The task is not to remember everything but remember to act on the past.

Memory is also a possibility of freedom

– Matías Marchant.


April 2016, Boston, Massachusetts, Cardiac Intensive Care Unit of Brigham and Women´s Hospital:

– “I am looking for Sharon Levine, ICU diary´s Project. My name is Maria Varela, a cardiac nurse from Santiago de Chile”.

This is the beggining of this story that joins two searches, one professional and other personal. But first something about me.

In my last year at school I didn´t know what profesion I would choose. I thought studying Literature, but the death of my mentor made me change my way. The question of my best friend was clue: “What would you like to do?”. I had read an article about Doctors without Borders, and I told her: “Help other people and be a doctor without borders?”. As you can read, I am not a doctor nor a poeth, but I have helped many people being a nurse.

On April 2016 I took a book for my travel: The book of life: a place for memory. The author, the psychologist Matías Marchant, relates the creation of a book for institutionalized children as part of their process of reparation for the loss of their personal story. Inside I could find out what happens when someone is snatched a part of the personal story. At the same time I discovered that the methodology work was similar than a nurse in Boston had done with patients who had been under sedation and ventilation to prevent Post ICU Syndrome: writing a book, using pictures, to rebuild this temporal and physical space that becomes blurred or full of constructions far from the reality.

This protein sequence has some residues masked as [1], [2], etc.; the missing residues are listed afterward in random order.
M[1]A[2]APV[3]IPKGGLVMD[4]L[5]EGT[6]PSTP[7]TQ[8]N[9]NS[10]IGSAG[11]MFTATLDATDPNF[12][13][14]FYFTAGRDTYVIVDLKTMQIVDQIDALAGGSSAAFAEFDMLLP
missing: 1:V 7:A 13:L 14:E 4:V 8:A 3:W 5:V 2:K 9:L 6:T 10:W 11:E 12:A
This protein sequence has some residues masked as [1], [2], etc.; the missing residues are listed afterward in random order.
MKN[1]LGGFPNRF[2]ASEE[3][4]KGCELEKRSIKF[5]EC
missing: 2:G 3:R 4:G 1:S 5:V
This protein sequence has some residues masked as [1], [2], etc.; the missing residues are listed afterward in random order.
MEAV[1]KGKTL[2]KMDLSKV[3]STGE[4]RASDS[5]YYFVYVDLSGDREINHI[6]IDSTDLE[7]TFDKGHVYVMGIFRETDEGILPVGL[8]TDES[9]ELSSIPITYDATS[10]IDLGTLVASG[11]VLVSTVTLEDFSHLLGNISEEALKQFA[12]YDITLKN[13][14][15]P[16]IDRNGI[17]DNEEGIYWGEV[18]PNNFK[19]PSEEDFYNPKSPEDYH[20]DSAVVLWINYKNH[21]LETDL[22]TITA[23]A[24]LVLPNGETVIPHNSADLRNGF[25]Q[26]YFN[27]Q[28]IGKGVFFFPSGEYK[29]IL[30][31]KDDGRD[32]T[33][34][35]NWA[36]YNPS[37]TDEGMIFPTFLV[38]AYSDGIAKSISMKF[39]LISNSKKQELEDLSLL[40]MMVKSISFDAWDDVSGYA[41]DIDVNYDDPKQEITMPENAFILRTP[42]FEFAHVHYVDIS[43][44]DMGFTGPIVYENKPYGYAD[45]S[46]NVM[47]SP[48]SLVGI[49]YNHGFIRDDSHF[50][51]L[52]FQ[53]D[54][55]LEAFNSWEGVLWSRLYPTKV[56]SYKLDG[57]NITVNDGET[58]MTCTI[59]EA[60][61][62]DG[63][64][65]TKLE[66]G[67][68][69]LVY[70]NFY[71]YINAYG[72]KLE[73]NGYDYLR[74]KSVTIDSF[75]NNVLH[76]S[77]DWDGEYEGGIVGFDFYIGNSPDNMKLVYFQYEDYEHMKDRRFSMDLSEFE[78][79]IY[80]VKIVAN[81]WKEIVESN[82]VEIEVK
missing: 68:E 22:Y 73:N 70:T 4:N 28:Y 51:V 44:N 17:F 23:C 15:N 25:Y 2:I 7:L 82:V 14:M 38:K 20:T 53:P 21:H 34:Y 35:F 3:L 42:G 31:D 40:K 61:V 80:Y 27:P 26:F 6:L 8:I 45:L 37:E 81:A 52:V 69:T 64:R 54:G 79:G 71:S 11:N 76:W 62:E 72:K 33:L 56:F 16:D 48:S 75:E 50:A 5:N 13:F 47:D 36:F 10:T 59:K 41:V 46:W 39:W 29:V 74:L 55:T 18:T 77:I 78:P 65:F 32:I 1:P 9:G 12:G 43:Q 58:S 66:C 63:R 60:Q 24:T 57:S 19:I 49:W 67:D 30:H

I have been a nurse during eleven years, I have also been family of ICU patients, but I have never been in the ICU; How was possible I could understand perfectly what those patients were experiencing rebuilding their memory?

At ten days of life I came to my parents ‘ arms, because I was given in adoption. Love and gratitude towards my parents is irreplaceable, but something that is often not easy to explain happens when a part of the story itself is astray. I was in that process of searching for my own origins when I went to look for that nurse in Boston and I never imagined what would happen there. Talking with Sharon about her work was so inspiring for me that when I spoke to my medical manager, he wanted to make this a research project for our unit. This is the beginning of months of study, work, emails, brochure design with my best friend (yes, the same of the question in the school) until the day I was answered by Christina Jones with the contact of a nurse who has been developing ICU diaries since the Ninety in Sweden: Carl Bäckman.

Thanks to their support and many people I was able to apply for an internship in Sweden and England to learn and implement the ICU diaries for the first time in Spanish, in Chile. I learned that writing is also building reality and hope in the post UCI rehabilitation process. Personal and collective narrative, building with a view to the future, makes me appreciate today, more than ever, to work by joining two of my great passions in life, nursing and narrative.

Today I can say I am working hard for this Narrative Without Borders

By María Loreto Varela